Is Social Purpose a fad?

office slide

We have all been subjected to tedious and shortlived management fads – why is Social Impact, or “Purpose” any different? 


No-one can forget the pseudo -karate fad that was “Six Sigma”. Only those with a doctorate in algebra were considered worthy enough to identify business issues, and win the coveted “black belt”. 


Then, on the back of Nordström and Ridderståle’s book “Funky Business” came a plethora of office slides and adult soft play areas driven by a belief that “coolness” equated to competitive advantage. 


“Core competencies” came next, where companies thought that they knew what the consumer wanted, better than the consumer themselves, and believed rigidity showed strength. Kodak’s history proves otherwise. 


So why should Social Impact be any different? 


 In 5 years, will we all look back and laugh and say that the only “impact” management teams needed to consider, was the bottom line? Or that making a difference to the world should have been something considered by the individual and families, outside of the work arena? 


Perhaps……but there is a fundamental difference between management fads, and Social impact. Six Sigma, office play areas, and core competencies are entirely disconnected to the society in which businesses operate and were fads that existed before social media. Now every consumer, employee or client has the power to champion or destroy a business’ brand equity with one tweet – and a lack of a social impact strategy can make a brand appear shallow and mercenary.  


 As Jeff Fromm points out Companies like Unilever have seen first-hand the tangible value of making purpose a core driver of growth and differentiation. Nearly half of the company’s top 40 brands focus on sustainability. These “Sustainable Living” brands, including Knorr, Dove and Lipton, are growing 50 percent faster than the company’s other brands and delivering more than 60 percent of the company’s growth. The company’s commitment to improving public health with nutritious foods and a new level of transparency to ingredient sourcing has resonated with health-conscious consumers.” (A Purpose Driven Brand, Jan 2019)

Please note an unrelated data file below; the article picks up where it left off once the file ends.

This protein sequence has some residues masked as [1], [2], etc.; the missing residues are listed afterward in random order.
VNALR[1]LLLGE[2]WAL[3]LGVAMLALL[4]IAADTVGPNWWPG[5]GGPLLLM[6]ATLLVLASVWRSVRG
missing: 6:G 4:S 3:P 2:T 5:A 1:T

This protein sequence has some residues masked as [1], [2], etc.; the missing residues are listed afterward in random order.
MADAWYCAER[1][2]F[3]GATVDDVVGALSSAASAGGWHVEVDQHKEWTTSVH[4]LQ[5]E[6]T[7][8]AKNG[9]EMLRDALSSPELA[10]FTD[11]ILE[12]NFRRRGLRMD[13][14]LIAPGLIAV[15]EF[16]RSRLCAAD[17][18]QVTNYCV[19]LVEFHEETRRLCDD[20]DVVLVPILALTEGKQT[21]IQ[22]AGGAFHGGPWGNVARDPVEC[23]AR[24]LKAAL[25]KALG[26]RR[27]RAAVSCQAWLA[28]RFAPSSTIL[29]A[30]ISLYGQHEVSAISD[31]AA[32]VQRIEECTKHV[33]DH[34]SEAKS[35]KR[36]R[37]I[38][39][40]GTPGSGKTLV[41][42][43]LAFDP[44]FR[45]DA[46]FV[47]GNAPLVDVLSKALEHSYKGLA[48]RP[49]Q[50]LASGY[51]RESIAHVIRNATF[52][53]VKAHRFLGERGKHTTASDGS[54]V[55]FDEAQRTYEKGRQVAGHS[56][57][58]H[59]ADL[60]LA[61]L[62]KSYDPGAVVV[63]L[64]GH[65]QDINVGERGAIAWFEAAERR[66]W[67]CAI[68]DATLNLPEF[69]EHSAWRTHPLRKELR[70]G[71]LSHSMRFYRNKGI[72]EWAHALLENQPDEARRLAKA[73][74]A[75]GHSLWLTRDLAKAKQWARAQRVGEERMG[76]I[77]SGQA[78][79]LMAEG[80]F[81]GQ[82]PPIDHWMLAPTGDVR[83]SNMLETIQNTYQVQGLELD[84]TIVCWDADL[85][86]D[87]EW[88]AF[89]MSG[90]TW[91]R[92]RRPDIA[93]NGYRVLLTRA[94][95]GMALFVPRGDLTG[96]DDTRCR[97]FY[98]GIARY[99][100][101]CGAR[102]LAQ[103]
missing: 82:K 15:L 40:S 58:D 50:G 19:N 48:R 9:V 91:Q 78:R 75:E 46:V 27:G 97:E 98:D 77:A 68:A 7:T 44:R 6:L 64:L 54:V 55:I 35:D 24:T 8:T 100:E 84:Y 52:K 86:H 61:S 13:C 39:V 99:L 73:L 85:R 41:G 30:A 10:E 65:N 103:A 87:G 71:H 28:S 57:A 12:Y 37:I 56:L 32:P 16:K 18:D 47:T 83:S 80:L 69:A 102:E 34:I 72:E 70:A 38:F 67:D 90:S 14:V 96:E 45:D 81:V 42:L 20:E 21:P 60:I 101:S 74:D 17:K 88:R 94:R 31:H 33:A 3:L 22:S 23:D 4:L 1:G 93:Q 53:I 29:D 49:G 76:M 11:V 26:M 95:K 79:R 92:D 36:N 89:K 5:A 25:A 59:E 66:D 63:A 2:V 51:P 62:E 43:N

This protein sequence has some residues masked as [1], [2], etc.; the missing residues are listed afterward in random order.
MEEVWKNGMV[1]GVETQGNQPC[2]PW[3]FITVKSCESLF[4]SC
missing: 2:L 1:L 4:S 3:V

Social Impact strategies will remain core to business success, because, according to Jeanne Meister (“The 2020 Workplace”) the bottom line no longer exists in the singular. She claims that the historical focus just on profit, has been replaced by a triple bottom line where a focus on People, Profit and Planet are equal predicators of success. Perceptions or allegations about a lack of integrity in management (Philip Green Arcadia, Ray Kelvin – Ted Baker); a perception of corporate mistrust on the back of economic crises ( Facebook providing an online “magical” tour of the damage in Puerto Rico after the hurricanes as app selling tool) or  ill –considered environmental claims (Volkswagen emissions scandal 2015) caused significant damage to brand equity. 


So what can a social impact strategy do to protect brand equity, attract top talent, and create client loyalty? 


Developing and implementing a meaningful Social Impact strategy, with its roots firmly in the businesses’ overall purpose can help, by demonstrating the integrity and depth of the company.  


The first step is to identify what your company purpose is and from this what you are trying to achieve with your Social Impact strategy.  This needs to utilise your business skills and assets, connect with your clients, and have a reason, other than profit, in which your stakeholders can believe. For example: 


  1. Driven from their purpose of ‘Unstoppable Power”, Duracell use their product and infrastructure in their “Power Forward” initiative, in which batteries are sent worldwide to help areas hit by hurricanes and floods.  
  2. Lego are “committed to making a positive impact on the world our children will inherit” and have introduced a three tier social impact strategy – 1 ) they introduced Lego Life – a social network to allow kids to play safely online 2) 100% of the energy used to make bricks is now balanced by wind power and 3) they introduced 400,000 children in local communities to play activities centred on social and environmental issues. 
  3. Goldman Sachs corporate engagement team states “Goldman Sachs and its people are committed to helping communities where we work and live – and in places more distant – where our ideas, people and resources can make a difference” and support 10,000 small businesses, a year with financial and mentoring assistance, making use of the intellectual capital of their employees, and enhancing their brand equity amongst their peers. 


Once the business has decided upon and committed to a social impact strategy the business needs to make a genuine commitment to it.  This could involve monetary donations, volunteering, “free” research and development or contributing product / skills to help achieve the societal aim.  In this way employees, clients and consumers will more strongly associate with the brand and its societal credentials which over time will not only help ensure the sustainability of the business itself but will create value for all stakeholders.